Also, the basic mission structure of all Rockstar games including the latest Red Dead Redemption is the protagonist always takes on missions and jobs from strange, larger than life characters. And the wanton brainlessness of the protagonists accepting to do those missions no matter how dangerous, morally wrong, or just plain retarded they are, diminishes the appeal and my emotional engagement to these protagonists. In both episodes, this is no different. Johnny and Luis both seem like sensible guys, and although they can say "No way I'm doing this job, it's too dangerous", a minute later you're climbing on top of a train or taking part in a deadly shootout.
It speaks volumes of the lack of agency that these characters, and by extension, players have to live with in the game. For instance, in Luis' story, his mother is subjected to harassment from a loan shark she borrowed money from. The loan shark and I take a walk and he offers me a proposal, to fight for him in a cage or my mother will have to pay the exorbitant owed money. Instead, I decide I want to kill him right there and then to end all my problems. I shoot him in the face. The game even showed Luis giving his mother a call saying "the loan shark won't bother" her no more. I thought that was that, but then I learnt I couldn't continue the story until I replayed the mission and did exactly what the loan shark told me to do. It's utterly contradictory to how I believe the character is portrayed. Rockstar can do better in making the characters and the story more convincing.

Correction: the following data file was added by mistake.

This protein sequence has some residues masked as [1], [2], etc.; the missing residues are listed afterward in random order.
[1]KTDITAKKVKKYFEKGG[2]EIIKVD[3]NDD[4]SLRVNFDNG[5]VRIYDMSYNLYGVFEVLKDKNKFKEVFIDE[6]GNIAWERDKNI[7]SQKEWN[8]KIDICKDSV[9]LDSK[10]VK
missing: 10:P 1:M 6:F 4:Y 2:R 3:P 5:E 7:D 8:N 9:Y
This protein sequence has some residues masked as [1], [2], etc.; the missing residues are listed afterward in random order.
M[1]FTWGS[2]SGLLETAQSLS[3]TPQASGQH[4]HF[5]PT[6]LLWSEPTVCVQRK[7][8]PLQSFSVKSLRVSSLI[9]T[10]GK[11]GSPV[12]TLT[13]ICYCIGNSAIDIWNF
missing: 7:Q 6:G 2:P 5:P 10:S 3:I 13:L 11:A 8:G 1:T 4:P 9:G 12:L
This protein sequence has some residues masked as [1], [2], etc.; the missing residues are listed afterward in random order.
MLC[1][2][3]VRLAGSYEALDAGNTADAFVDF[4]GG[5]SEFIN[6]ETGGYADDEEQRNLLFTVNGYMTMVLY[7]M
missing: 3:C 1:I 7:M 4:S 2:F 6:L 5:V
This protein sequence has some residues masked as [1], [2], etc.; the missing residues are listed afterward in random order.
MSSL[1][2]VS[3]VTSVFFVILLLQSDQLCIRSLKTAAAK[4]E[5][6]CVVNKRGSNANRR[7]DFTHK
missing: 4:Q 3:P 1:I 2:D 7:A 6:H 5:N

Rockstar makes great open-world games, but they should consider moving into open-choice games. I saw a glimmer of that in the original GTA4, when in one mission, you're given the choice of killing or letting a man go. It was very minor, and the only time in the game where such a choice was given, but it showed potential that Rockstar could explore non-linear paths of play. Like, if I killed an integral character in the story, that would be the end of his storyline. Of course, there is potential to "break" a game in that regards, and many other developers like Bethesda on Oblivion and Fallout 3 worry too. But in my opinion, that's the player/audience's problem. If they break the game, they are ruining it for themselves. And hopefully they'll learn not to do such a thing. But if they wanted to, they should be allowed to also. It makes the world they live in seem more real.
In one of the episodes, Ballad of Gay Tony, one thing that got on my nerves was the number of helicopter missions there were. When compared to the ease and simplicity at which aerial vehicles like the helicopter are driven in Just Cause 2, GTA 4's in comparison are infernal contraptions of death. They are too sensitive and require both hands on the keyboard to steer, and it was not fun at all when I died countless times trying to accurately shoot some boats in the water. It was so bad that it truly did make me want to stop playing the game there and then. It wasn't over though. After that, there were at least four or five more helicopter-based missions that had me tearing my hair out.